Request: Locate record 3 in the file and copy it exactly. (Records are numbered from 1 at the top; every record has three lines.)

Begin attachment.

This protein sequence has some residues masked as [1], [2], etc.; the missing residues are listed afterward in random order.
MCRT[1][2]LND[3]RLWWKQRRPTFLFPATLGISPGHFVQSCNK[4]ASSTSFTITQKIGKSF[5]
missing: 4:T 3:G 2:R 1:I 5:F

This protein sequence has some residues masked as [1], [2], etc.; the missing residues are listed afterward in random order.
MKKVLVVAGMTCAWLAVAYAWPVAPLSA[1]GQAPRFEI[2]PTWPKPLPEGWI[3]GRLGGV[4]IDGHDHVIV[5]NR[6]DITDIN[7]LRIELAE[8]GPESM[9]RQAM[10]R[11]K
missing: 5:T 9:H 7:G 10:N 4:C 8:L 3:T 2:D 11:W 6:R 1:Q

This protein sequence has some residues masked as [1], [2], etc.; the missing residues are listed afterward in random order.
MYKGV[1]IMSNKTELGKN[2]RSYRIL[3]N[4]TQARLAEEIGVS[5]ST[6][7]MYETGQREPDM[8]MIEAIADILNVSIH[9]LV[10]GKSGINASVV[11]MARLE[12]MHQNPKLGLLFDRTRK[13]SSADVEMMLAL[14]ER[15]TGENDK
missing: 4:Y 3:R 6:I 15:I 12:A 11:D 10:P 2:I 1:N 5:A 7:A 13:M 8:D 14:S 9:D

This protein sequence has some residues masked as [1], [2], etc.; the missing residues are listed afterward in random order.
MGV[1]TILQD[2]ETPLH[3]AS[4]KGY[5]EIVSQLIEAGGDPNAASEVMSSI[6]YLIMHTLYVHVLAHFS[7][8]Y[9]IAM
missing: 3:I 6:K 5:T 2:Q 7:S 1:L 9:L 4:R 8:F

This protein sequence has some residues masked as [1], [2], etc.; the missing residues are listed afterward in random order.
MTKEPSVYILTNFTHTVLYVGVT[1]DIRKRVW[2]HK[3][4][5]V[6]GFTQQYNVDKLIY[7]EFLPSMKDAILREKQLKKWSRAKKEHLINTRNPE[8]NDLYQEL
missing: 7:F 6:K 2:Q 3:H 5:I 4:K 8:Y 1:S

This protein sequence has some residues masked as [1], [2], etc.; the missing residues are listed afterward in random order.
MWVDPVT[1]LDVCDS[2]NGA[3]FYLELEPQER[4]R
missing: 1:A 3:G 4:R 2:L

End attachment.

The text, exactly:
This protein sequence has some residues masked as [1], [2], etc.; the missing residues are listed afterward in random order.
MYKGV[1]IMSNKTELGKN[2]RSYRIL[3]N[4]TQARLAEEIGVS[5]ST[6][7]MYETGQREPDM[8]MIEAIADILNVSIH[9]LV[10]GKSGINASVV[11]MARLE[12]MHQNPKLGLLFDRTRK[13]SSADVEMMLAL[14]ER[15]TGENDK
missing: 4:Y 3:R 6:I 15:I 12:A 11:D 10:P 2:I 1:N 5:A 7:A 13:M 8:D 14:S 9:D